“What this study is suggesting is that debt aversion deters young people, especially the poorest, from applying to university; so both high fees and levels of student loan debt matter and cannot be ignored,” she said.

“It is likely that participation would be even higher, particularly among lower-income groups, if students did not have to accumulate so much debt.”

chris.havergal@timeshighereducation.com

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Reader's comments (3)

There is no such thing as a free education. It has to be paid for from somewhere.
There is something decidedly odd about this report. It says a lower percentage of working-class students said they intended to apply to university (85 %) compared with those from an upper-class background of similar ability (89 %). Both figures are high and I wonder if 85% is significantly different to 89% given that in 2015 there was only 1427 students surveyed, and the above comparison seems to between two subgroups of this total. Given these figures it seems very much like this difference is not significant.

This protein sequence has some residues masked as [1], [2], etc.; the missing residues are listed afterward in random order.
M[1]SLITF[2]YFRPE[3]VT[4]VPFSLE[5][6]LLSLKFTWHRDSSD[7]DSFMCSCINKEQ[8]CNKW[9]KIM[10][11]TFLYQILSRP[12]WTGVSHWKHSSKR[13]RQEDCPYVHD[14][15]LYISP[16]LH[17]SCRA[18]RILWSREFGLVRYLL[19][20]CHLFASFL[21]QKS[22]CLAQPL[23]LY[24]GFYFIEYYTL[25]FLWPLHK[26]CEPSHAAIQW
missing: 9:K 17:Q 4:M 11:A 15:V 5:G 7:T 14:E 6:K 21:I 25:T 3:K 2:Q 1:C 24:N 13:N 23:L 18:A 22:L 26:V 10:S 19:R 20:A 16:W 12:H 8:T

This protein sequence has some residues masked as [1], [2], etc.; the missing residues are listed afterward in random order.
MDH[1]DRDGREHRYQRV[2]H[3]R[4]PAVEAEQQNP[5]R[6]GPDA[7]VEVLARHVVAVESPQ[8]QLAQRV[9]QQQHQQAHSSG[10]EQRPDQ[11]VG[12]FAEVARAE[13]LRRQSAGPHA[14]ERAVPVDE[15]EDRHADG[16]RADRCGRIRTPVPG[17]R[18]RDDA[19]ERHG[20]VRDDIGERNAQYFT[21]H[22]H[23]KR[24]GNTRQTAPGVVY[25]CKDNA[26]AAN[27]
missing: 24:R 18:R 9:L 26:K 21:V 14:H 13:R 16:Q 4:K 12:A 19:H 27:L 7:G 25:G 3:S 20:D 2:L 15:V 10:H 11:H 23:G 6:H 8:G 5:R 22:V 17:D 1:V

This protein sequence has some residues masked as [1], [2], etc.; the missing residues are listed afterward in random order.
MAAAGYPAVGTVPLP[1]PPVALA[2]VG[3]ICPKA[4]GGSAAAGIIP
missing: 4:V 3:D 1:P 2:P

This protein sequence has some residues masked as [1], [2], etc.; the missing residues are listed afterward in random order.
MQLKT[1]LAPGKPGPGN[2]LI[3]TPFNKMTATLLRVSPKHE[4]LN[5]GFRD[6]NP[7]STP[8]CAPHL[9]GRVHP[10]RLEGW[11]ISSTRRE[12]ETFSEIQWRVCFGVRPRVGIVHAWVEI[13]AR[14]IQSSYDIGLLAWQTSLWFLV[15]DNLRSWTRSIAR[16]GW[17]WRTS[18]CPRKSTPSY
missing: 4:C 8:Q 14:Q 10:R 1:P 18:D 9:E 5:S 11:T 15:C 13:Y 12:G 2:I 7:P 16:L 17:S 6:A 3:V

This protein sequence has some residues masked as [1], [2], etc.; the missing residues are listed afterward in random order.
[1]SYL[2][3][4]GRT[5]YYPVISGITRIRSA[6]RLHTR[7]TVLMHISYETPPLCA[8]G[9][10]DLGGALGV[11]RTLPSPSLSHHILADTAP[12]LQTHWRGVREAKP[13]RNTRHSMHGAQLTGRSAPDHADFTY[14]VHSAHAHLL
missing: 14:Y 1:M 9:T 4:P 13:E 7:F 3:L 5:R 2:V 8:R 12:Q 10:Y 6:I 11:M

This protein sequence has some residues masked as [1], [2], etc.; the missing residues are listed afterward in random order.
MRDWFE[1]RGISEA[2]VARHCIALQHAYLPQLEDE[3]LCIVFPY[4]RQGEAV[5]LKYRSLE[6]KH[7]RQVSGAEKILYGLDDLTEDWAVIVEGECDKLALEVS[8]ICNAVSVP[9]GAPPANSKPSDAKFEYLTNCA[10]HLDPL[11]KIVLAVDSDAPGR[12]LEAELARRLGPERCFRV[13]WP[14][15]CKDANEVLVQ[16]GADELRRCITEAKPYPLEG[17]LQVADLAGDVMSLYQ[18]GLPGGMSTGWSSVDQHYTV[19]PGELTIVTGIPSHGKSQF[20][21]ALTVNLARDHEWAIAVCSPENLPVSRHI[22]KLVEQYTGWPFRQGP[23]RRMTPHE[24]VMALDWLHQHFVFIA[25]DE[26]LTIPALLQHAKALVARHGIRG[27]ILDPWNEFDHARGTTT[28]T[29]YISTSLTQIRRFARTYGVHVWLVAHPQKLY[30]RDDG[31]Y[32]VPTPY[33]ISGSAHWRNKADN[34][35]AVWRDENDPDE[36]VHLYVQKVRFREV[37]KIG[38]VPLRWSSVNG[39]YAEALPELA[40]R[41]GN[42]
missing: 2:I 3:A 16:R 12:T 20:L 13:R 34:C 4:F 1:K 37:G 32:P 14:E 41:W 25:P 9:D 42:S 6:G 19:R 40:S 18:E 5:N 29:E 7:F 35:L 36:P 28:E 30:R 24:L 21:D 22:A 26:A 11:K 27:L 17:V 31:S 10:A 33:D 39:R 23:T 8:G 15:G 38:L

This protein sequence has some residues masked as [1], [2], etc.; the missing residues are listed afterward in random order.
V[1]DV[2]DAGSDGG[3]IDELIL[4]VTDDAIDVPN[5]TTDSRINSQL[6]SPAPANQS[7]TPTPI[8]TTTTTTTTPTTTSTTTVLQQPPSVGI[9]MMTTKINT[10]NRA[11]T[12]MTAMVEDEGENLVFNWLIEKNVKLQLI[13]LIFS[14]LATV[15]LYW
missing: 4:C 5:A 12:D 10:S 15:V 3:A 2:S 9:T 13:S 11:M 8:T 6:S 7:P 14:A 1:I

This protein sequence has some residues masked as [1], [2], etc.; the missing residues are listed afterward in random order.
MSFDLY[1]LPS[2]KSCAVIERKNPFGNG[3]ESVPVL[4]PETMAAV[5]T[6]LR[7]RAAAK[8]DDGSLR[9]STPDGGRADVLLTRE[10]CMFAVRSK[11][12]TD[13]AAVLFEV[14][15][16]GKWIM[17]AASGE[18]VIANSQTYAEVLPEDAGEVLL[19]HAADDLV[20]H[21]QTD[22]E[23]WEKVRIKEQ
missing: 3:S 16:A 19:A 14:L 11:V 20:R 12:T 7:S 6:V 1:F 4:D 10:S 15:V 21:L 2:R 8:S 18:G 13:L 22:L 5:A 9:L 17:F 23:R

Geoff Mason replies to Jason T: Debt aversion by young people from low-income households is only one of many factors contributing to their relatively low participation rates in higher education. In particular, HE participation by young people from poorer backgrounds is restricted by relatively low prior education attainments, reflecting the many social and economic disadvantages that they experience during their primary and secondary education. In the study of student debt and HE participation reported here, our 2015 survey focussed solely on students in England who were studying towards HE entry-level qualifications such as A levels or Level 3 vocational qualifications. Thus students from low-income households who were captured in this survey included many who had succeeded in overcoming different types of socio-economic disadvantage and appeared highly motivated to go on to higher education. In this context it is not surprising that the four percentage point gap between working-class and upper-class students in the survey in their intentions to apply to university is relatively small. For the record, this differential is statistically significant but only at a modest level (10%), reflecting the relatively small sub-group sample sizes noted by Jason T. More importantly, after controlling for a number of variables affecting HE participation intentions (such as age, gender, ethnicity, type of school or college attended and prior attainments at GCSE level), working-class students in the survey were found to be both more averse to taking on debt than upper-class students and more likely to be deterred from applying to university because of their debt averse attitudes. Both these findings were statistically significant at the 5% level or better. Middle-class students were just as likely to hold debt-averse attitudes as working-class students but were less likely to be deterred by these concerns from applying to participate in HE.